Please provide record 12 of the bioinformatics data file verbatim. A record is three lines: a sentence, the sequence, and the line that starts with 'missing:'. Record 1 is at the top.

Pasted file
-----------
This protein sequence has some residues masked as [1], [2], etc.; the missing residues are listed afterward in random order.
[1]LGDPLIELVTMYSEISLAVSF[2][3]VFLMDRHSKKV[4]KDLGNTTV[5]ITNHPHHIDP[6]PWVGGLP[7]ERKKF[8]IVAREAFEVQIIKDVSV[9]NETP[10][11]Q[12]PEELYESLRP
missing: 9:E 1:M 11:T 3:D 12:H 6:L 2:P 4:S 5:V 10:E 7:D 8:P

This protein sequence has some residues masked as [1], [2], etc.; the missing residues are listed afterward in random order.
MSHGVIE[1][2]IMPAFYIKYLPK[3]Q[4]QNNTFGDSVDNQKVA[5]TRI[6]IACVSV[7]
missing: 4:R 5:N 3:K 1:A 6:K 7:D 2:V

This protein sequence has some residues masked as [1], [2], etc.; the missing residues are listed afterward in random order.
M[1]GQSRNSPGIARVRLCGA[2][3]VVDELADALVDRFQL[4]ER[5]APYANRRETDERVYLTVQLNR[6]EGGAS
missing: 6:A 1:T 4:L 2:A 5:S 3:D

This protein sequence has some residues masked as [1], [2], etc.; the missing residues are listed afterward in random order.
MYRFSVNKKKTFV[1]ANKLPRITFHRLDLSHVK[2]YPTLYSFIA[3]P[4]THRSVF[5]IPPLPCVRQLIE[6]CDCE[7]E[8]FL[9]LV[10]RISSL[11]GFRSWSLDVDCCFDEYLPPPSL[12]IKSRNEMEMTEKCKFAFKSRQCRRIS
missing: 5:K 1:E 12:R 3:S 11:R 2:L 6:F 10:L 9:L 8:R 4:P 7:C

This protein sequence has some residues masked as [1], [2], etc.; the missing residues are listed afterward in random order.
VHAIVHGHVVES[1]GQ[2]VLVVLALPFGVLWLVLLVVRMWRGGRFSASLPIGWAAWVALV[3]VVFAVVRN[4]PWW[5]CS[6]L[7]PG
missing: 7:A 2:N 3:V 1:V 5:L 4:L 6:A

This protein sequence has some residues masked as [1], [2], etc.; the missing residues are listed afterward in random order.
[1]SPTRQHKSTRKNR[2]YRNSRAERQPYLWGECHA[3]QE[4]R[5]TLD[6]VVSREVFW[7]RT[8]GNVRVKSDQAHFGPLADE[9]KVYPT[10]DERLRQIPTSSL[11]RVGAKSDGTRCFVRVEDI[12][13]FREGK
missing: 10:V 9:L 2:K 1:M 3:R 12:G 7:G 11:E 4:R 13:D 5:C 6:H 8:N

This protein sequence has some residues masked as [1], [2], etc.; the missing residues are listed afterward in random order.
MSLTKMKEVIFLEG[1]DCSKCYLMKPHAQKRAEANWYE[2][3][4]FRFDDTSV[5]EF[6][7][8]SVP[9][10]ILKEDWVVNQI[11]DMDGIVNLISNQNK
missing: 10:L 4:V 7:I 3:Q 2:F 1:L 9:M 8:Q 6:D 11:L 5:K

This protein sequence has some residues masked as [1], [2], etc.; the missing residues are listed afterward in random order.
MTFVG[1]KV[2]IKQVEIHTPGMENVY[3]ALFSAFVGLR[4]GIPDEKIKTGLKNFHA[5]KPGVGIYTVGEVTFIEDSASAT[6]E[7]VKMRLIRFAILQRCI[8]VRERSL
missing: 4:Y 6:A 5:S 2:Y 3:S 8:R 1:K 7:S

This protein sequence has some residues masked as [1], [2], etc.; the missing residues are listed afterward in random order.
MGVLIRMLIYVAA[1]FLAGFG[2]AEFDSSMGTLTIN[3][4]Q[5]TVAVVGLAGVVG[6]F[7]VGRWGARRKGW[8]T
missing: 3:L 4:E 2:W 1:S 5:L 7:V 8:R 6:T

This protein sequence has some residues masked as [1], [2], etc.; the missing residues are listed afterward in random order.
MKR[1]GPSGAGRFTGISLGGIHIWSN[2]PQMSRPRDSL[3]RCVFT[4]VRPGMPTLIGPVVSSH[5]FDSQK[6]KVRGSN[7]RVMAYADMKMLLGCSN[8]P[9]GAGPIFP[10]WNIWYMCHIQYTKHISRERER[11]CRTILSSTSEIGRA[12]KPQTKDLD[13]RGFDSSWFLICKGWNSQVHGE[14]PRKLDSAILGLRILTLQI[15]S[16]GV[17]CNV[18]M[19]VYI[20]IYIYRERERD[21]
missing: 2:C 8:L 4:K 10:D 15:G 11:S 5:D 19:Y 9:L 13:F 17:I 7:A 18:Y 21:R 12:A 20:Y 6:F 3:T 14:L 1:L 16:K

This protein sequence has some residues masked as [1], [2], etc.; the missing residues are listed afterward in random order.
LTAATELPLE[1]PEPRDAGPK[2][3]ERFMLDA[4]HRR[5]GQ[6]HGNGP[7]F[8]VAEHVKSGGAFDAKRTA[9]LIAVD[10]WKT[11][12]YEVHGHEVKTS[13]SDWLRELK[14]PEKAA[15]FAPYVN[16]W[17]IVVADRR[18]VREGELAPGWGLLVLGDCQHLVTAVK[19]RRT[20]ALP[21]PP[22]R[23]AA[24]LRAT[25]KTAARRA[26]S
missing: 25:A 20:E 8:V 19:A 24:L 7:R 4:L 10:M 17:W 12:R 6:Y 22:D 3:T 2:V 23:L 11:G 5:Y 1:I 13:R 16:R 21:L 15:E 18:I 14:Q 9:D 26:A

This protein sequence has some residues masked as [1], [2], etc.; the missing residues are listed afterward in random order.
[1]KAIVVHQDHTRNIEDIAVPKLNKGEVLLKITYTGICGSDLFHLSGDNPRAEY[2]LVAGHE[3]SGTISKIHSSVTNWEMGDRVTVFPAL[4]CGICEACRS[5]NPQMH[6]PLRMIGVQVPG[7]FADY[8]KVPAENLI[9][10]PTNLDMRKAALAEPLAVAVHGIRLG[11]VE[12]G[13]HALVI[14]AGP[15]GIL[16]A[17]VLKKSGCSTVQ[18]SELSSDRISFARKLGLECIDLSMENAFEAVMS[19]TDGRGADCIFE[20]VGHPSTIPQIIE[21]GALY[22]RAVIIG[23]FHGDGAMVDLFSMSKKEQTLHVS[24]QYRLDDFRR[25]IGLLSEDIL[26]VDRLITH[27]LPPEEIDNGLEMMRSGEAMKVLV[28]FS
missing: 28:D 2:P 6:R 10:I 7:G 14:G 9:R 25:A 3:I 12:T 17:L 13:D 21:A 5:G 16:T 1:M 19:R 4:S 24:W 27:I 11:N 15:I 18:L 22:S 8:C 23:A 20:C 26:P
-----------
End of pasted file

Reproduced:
This protein sequence has some residues masked as [1], [2], etc.; the missing residues are listed afterward in random order.
[1]KAIVVHQDHTRNIEDIAVPKLNKGEVLLKITYTGICGSDLFHLSGDNPRAEY[2]LVAGHE[3]SGTISKIHSSVTNWEMGDRVTVFPAL[4]CGICEACRS[5]NPQMH[6]PLRMIGVQVPG[7]FADY[8]KVPAENLI[9][10]PTNLDMRKAALAEPLAVAVHGIRLG[11]VE[12]G[13]HALVI[14]AGP[15]GIL[16]A[17]VLKKSGCSTVQ[18]SELSSDRISFARKLGLECIDLSMENAFEAVMS[19]TDGRGADCIFE[20]VGHPSTIPQIIE[21]GALY[22]RAVIIG[23]FHGDGAMVDLFSMSKKEQTLHVS[24]QYRLDDFRR[25]IGLLSEDIL[26]VDRLITH[27]LPPEEIDNGLEMMRSGEAMKVLV[28]FS
missing: 28:D 2:P 6:R 10:I 7:G 14:G 9:R 25:A 3:I 12:T 17:L 13:D 21:A 5:G 16:T 1:M 19:R 4:S 24:W 27:I 11:N 15:I 18:L 22:S 8:C 23:A 20:C 26:P